the economic and ecological advantages of mulching technology
Smart and Sustainable
Forestry Mulching is the new and sustainable way to clear away unwanted brush, small trees and efficiently convert undesirable trees, brush and stumps into an appealing mulch material that provides excellent ground cover and erosion control.
With this methodology, the landowner is left with a fresh carpet of mulch, naturally decomposing into rich topsoil.
Before the mulch has broken down through the decaying process, it will basically block most invasive species from being able to grow back as quickly which will allow native plants more of a chance to get a foothold in the area and will give the homeowner more of a fighting chance at keeping the underbrush cleared out.
Most importantly, mulching is faster and cheaper than traditional land clearing methods like “slash and burn” as it is a single-step process saving haul-off fees and at the same time there are no huge bulldozer piles left at the back of the landowner’s property!
As the mulch biodegrades it will feed the soil and eventually turns into a lush and healthy layer to nourish grass as well as the healthy trees which are left intact helping with erosion control at the same time.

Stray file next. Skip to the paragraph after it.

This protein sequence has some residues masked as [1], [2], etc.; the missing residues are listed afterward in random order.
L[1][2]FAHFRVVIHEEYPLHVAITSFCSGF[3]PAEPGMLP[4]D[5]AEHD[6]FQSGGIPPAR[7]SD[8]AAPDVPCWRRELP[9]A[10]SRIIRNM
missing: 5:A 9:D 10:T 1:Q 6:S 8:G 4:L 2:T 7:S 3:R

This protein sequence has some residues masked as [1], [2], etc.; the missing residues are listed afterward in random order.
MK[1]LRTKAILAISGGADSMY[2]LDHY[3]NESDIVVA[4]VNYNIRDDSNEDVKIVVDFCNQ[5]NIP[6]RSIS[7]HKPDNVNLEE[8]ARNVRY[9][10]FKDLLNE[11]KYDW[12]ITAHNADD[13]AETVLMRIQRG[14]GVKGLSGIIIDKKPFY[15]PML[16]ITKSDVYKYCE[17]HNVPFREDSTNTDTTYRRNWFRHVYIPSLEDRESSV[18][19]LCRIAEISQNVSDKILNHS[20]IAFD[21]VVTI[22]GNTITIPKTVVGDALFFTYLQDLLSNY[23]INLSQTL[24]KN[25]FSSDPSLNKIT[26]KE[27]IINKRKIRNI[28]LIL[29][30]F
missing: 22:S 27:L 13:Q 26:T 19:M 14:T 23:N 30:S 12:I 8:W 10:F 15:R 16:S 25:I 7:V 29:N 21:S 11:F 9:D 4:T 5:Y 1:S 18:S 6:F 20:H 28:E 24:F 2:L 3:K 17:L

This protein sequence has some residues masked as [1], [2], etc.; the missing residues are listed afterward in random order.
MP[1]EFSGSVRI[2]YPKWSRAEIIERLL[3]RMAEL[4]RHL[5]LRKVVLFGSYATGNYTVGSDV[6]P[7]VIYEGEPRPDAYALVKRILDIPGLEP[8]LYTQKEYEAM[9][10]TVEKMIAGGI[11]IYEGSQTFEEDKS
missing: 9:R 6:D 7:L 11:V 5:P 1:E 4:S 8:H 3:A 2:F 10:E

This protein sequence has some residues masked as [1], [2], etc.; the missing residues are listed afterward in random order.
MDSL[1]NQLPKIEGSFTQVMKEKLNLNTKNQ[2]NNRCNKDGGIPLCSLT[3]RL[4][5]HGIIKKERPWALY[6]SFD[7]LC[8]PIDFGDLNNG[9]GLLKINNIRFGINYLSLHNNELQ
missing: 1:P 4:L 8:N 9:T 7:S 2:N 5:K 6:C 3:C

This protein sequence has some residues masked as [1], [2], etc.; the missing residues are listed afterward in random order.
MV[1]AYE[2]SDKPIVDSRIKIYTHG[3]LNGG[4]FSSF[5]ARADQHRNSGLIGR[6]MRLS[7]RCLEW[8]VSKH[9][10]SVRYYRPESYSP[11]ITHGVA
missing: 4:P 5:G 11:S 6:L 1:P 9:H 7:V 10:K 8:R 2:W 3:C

- A single-step process
- Seldom requires permitting
- Preserves and builds topsoil layer
- Low ground pressure
- Creates natural erosion control
- Workable in wet and snowy weather
- No burning, chipping or hauling
- No windrows or brush piles
- Recycles biomass
- Extremely selective
- Visually appealing
- Less expensive landclearing
Cerating a nice layer of mulch
By putting the mulch back where you have removed the vegetation, you provide a natural barrier that will assist in preventing the regrowth of invasive species and promotes the growth of the natural vegetation.
When using a mulcher as a form of land clearing, you reduce the need to come back and fix up the land.
- Multi-step process
- Generally requires permitting and site plan
- Damages and dislocates topsoil layer
- High ground pressure (compaction)
- Requires additional erosion control (silt fencing and catch basins)
- Highly weather dependent
- Often necessitates burning and/or chipping and hauling
- Leaves windrows and brush piles
- Discards biomass
- Damages nearby trees and vegetation
- Unsightly scarred appearance
- More expensive
Grubbing and dozing
In the end, you will have a massive pile of material that will either need to be hauled away or burned. This additional step can be somewhat time-consuming and costly.